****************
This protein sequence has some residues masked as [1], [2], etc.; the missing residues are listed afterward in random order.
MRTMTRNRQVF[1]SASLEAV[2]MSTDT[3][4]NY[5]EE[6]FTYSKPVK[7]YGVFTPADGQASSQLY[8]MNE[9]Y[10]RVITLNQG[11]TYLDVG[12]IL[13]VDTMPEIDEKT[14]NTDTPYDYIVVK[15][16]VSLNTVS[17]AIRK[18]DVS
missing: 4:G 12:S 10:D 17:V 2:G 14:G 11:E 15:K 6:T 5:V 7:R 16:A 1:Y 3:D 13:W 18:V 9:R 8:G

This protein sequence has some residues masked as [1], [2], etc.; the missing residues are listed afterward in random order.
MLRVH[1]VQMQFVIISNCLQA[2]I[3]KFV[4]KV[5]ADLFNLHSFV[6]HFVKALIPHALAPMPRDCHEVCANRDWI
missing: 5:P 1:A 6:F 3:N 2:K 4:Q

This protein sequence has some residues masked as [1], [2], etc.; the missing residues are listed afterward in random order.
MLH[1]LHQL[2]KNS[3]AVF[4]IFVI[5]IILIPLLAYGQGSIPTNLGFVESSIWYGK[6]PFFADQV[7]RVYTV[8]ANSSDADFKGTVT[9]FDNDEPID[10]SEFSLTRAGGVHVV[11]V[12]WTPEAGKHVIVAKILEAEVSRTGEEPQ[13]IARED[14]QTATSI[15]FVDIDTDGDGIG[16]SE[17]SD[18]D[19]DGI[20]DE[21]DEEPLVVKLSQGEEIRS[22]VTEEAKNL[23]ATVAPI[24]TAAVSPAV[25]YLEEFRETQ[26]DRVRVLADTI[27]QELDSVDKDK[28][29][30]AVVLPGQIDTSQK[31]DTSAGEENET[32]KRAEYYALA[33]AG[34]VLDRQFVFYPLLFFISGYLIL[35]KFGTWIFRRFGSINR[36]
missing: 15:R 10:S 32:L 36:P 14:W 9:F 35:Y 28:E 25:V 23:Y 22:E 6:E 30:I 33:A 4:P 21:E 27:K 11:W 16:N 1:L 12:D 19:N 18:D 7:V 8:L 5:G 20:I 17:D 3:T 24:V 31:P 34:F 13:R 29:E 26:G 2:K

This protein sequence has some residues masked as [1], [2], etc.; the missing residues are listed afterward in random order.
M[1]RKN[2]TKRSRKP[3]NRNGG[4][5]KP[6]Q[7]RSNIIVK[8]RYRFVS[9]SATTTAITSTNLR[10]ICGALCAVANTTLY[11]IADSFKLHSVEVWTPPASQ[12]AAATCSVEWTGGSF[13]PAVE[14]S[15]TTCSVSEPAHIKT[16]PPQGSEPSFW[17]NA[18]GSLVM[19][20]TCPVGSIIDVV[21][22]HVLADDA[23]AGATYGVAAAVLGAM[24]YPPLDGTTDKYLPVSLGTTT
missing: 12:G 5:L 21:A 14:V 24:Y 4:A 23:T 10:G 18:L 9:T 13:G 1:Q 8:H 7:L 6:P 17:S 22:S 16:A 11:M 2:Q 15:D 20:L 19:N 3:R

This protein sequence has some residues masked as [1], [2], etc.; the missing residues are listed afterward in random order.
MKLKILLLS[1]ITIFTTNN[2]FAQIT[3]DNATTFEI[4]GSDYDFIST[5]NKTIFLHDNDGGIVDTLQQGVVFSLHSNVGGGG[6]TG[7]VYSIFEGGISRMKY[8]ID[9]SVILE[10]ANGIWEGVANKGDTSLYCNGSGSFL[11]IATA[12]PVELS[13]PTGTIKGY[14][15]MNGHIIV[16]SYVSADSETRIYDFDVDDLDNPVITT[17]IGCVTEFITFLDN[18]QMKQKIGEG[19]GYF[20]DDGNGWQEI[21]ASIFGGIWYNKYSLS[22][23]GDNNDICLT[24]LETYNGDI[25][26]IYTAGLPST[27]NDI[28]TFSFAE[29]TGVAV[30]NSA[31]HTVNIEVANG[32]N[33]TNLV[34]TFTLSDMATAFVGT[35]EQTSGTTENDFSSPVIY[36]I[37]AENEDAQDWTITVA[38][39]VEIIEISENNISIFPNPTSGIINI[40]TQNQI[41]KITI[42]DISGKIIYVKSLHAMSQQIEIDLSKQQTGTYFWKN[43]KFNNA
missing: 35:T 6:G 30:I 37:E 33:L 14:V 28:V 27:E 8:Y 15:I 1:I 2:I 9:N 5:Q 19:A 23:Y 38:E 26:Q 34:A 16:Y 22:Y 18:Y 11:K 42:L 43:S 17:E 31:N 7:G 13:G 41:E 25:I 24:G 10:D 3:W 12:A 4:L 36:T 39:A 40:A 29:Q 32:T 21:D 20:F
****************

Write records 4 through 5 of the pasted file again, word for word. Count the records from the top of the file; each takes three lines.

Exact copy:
This protein sequence has some residues masked as [1], [2], etc.; the missing residues are listed afterward in random order.
M[1]RKN[2]TKRSRKP[3]NRNGG[4][5]KP[6]Q[7]RSNIIVK[8]RYRFVS[9]SATTTAITSTNLR[10]ICGALCAVANTTLY[11]IADSFKLHSVEVWTPPASQ[12]AAATCSVEWTGGSF[13]PAVE[14]S[15]TTCSVSEPAHIKT[16]PPQGSEPSFW[17]NA[18]GSLVM[19][20]TCPVGSIIDVV[21][22]HVLADDA[23]AGATYGVAAAVLGAM[24]YPPLDGTTDKYLPVSLGTTT
missing: 12:G 5:L 21:A 14:V 24:Y 4:A 23:T 10:G 18:L 9:T 13:G 1:Q 8:H 7:L 6:P 17:S 22:S 16:A 11:M 2:Q 15:D 20:L 19:N 3:R

This protein sequence has some residues masked as [1], [2], etc.; the missing residues are listed afterward in random order.
MKLKILLLS[1]ITIFTTNN[2]FAQIT[3]DNATTFEI[4]GSDYDFIST[5]NKTIFLHDNDGGIVDTLQQGVVFSLHSNVGGGG[6]TG[7]VYSIFEGGISRMKY[8]ID[9]SVILE[10]ANGIWEGVANKGDTSLYCNGSGSFL[11]IATA[12]PVELS[13]PTGTIKGY[14][15]MNGHIIV[16]SYVSADSETRIYDFDVDDLDNPVITT[17]IGCVTEFITFLDN[18]QMKQKIGEG[19]GYF[20]DDGNGWQEI[21]ASIFGGIWYNKYSLS[22][23]GDNNDICLT[24]LETYNGDI[25][26]IYTAGLPST[27]NDI[28]TFSFAE[29]TGVAV[30]NSA[31]HTVNIEVANG[32]N[33]TNLV[34]TFTLSDMATAFVGT[35]EQTSGTTENDFSSPVIY[36]I[37]AENEDAQDWTITVA[38][39]VEIIEISENNISIFPNPTSGIINI[40]TQNQI[41]KITI[42]DISGKIIYVKSLHAMSQQIEIDLSKQQTGTYFWKN[43]KFNNA
missing: 35:T 6:G 30:I 37:E 33:L 14:V 28:V 27:E 8:Y 15:I 1:I 2:I 9:N 5:Q 19:A 23:Y 38:E 26:Q 34:A 16:Y 22:Y 18:Y 11:K 42:L 43:S 17:E 31:N 7:G 13:G 41:E 25:I 24:G 10:D 3:W 12:A 4:L 36:T 39:A 40:A 29:Q 32:T 21:D 20:F